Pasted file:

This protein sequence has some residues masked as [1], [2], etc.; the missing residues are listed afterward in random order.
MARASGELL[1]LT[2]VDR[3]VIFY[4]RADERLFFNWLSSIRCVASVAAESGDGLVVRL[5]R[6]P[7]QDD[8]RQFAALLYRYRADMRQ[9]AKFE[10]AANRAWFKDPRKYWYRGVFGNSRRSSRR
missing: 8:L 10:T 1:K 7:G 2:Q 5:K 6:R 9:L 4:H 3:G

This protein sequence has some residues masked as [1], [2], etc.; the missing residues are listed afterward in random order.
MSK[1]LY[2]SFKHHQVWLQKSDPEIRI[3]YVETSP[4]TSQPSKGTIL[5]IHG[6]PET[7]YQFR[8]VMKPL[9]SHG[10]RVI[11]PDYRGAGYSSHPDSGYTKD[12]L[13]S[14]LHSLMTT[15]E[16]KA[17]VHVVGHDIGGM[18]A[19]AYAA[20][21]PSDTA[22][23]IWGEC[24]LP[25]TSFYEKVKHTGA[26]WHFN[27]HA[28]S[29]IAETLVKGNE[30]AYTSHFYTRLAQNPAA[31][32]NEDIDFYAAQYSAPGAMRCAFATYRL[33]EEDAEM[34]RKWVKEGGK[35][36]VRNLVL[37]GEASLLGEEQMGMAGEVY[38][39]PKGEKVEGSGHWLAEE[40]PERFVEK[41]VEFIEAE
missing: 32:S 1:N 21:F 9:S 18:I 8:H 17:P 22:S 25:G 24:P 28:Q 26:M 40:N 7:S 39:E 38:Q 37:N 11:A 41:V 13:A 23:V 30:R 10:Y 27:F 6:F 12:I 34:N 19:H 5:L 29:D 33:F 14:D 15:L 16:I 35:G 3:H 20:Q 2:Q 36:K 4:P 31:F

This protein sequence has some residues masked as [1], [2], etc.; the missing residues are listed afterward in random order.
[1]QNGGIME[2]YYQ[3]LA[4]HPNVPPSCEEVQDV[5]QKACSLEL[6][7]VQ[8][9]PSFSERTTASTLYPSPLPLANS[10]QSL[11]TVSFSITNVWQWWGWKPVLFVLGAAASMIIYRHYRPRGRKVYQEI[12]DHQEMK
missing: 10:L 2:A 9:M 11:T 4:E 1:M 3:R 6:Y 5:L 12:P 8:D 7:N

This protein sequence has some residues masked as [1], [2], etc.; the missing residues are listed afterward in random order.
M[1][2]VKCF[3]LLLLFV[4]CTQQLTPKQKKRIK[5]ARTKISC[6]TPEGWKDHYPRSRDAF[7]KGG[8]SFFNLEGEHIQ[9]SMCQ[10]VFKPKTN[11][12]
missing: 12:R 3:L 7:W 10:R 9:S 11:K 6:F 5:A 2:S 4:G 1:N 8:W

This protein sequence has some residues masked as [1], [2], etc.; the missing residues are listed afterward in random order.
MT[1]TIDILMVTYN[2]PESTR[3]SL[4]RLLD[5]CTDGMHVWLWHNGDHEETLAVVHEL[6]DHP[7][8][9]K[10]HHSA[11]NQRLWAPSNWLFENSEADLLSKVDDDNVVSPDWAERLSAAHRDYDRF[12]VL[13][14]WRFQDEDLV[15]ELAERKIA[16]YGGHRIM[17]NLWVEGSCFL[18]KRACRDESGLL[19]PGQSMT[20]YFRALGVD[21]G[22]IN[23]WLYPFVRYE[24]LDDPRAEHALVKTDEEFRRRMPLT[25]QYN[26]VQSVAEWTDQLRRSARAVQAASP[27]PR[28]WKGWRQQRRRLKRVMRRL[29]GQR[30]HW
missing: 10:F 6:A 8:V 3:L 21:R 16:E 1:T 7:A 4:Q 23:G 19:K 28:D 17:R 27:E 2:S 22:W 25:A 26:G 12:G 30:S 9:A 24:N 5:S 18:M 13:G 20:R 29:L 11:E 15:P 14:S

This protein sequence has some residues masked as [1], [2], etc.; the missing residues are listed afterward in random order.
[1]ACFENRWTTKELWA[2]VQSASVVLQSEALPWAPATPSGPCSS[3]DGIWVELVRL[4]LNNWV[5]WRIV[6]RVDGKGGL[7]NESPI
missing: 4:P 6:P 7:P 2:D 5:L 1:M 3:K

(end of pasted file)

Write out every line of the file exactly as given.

This protein sequence has some residues masked as [1], [2], etc.; the missing residues are listed afterward in random order.
MARASGELL[1]LT[2]VDR[3]VIFY[4]RADERLFFNWLSSIRCVASVAAESGDGLVVRL[5]R[6]P[7]QDD[8]RQFAALLYRYRADMRQ[9]AKFE[10]AANRAWFKDPRKYWYRGVFGNSRRSSRR
missing: 8:L 10:T 1:K 7:G 2:Q 5:K 6:R 9:L 4:H 3:G

This protein sequence has some residues masked as [1], [2], etc.; the missing residues are listed afterward in random order.
MSK[1]LY[2]SFKHHQVWLQKSDPEIRI[3]YVETSP[4]TSQPSKGTIL[5]IHG[6]PET[7]YQFR[8]VMKPL[9]SHG[10]RVI[11]PDYRGAGYSSHPDSGYTKD[12]L[13]S[14]LHSLMTT[15]E[16]KA[17]VHVVGHDIGGM[18]A[19]AYAA[20][21]PSDTA[22][23]IWGEC[24]LP[25]TSFYEKVKHTGA[26]WHFN[27]HA[28]S[29]IAETLVKGNE[30]AYTSHFYTRLAQNPAA[31][32]NEDIDFYAAQYSAPGAMRCAFATYRL[33]EEDAEM[34]RKWVKEGGK[35][36]VRNLVL[37]GEASLLGEEQMGMAGEVY[38][39]PKGEKVEGSGHWLAEE[40]PERFVEK[41]VEFIEAE
missing: 32:S 1:N 21:F 9:S 18:I 8:H 17:P 22:S 25:G 24:P 28:Q 26:M 40:N 7:S 39:E 38:Q 37:N 11:A 41:V 13:A 23:V 30:R 10:Y 27:F 6:F 12:I 34:N 19:H 5:L 29:D 33:F 14:D 15:L 16:I 35:G 3:H 20:Q 2:Q 36:K 4:P 31:F

This protein sequence has some residues masked as [1], [2], etc.; the missing residues are listed afterward in random order.
[1]QNGGIME[2]YYQ[3]LA[4]HPNVPPSCEEVQDV[5]QKACSLEL[6][7]VQ[8][9]PSFSERTTASTLYPSPLPLANS[10]QSL[11]TVSFSITNVWQWWGWKPVLFVLGAAASMIIYRHYRPRGRKVYQEI[12]DHQEMK
missing: 10:L 2:A 9:M 11:T 4:E 1:M 3:R 6:Y 5:L 12:P 8:D 7:N

This protein sequence has some residues masked as [1], [2], etc.; the missing residues are listed afterward in random order.
M[1][2]VKCF[3]LLLLFV[4]CTQQLTPKQKKRIK[5]ARTKISC[6]TPEGWKDHYPRSRDAF[7]KGG[8]SFFNLEGEHIQ[9]SMCQ[10]VFKPKTN[11][12]
missing: 12:R 3:L 7:W 10:R 9:S 11:K 6:F 5:A 2:S 4:G 1:N 8:W

This protein sequence has some residues masked as [1], [2], etc.; the missing residues are listed afterward in random order.
MT[1]TIDILMVTYN[2]PESTR[3]SL[4]RLLD[5]CTDGMHVWLWHNGDHEETLAVVHEL[6]DHP[7][8][9]K[10]HHSA[11]NQRLWAPSNWLFENSEADLLSKVDDDNVVSPDWAERLSAAHRDYDRF[12]VL[13][14]WRFQDEDLV[15]ELAERKIA[16]YGGHRIM[17]NLWVEGSCFL[18]KRACRDESGLL[19]PGQSMT[20]YFRALGVD[21]G[22]IN[23]WLYPFVRYE[24]LDDPRAEHALVKTDEEFRRRMPLT[25]QYN[26]VQSVAEWTDQLRRSARAVQAASP[27]PR[28]WKGWRQQRRRLKRVMRRL[29]GQR[30]HW
missing: 10:F 6:A 8:V 3:L 21:R 16:E 1:T 7:A 4:Q 23:G 19:K 28:D 17:R 27:E 2:S 22:W 25:A 26:G 12:G 30:S 9:A 24:N 5:S 18:M 13:G 20:R 29:L 11:E 15:P 14:S

This protein sequence has some residues masked as [1], [2], etc.; the missing residues are listed afterward in random order.
[1]ACFENRWTTKELWA[2]VQSASVVLQSEALPWAPATPSGPCSS[3]DGIWVELVRL[4]LNNWV[5]WRIV[6]RVDGKGGL[7]NESPI
missing: 4:P 6:P 7:P 2:D 5:L 1:M 3:K